On February 21, 2012, 20:07 CET, Wingnut said:
There’s lots of broken links on the click-thrus to the spec modules… in your css list. For example, none of the “font” properties click thru correctly, because somebody made a mistake over in http://www.w3.org/TR/css3-fonts/ where each anchor name requires -prop after it.
Your list… http://www.w3.org/TR/css3-fonts/#font-style
Its a mistake in the spec document itself. All the anchors are mis-named.
Also… maybe take a click through on the hyphenate-before. Its gone from http://www.w3.org/TR/css3-gcpm completely. Last time we saw it was in http://www.w3.org/TR/2010/WD-css3-gcpm-20100608/#hyphenate-before .
Not sure if the click-thrus are important to you or not. I made my own list, derived from yours, over at http://webpages.charter.net/… and it has the very same problems that your list does. Do you have some SAY in the W3C CSS working groups and/or know Bert and his gang of upstarts? Could you get that fonts spec/module fixed for us both/all? That’d be great.
Know how to find where hyphenation went? It looks like some work needs doing on MANY of the module docs. I just picked a couple of problems. There could be many. If you wander over to my list, take a look at the props with the question marks next to their names. Are they, or should they be… missing from your list? Anyone with info on these subjects… feel free to mail me at wingthing at charter dot net as wanted… thanks. Best wishes, everyone! Wingy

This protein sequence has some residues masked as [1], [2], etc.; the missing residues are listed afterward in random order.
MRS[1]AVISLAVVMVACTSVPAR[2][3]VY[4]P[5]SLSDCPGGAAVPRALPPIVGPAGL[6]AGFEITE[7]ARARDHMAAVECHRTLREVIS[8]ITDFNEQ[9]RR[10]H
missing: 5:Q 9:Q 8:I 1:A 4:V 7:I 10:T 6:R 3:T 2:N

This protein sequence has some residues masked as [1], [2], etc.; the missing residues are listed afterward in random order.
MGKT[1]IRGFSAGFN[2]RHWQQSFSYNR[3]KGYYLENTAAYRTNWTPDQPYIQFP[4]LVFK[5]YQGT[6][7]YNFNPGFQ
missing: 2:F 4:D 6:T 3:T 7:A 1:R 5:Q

On April 9, 2012, 18:56 CEST, eags said:
Probably more useful to list browser compatibility instead of which css version. I guess it depends on the purpose of this document. If it is for developer to know what their options are, it isn’t very useful as is.
Have a look at the most popular posts, possibly including:
Perhaps my most relevant book: CSS Optimization Basics (2018). Writing CSS is a craft. As craftspeople we strive to write high quality CSS. In CSS Optimization Basics I lay out the, at least some of the most important aspects of such CSS.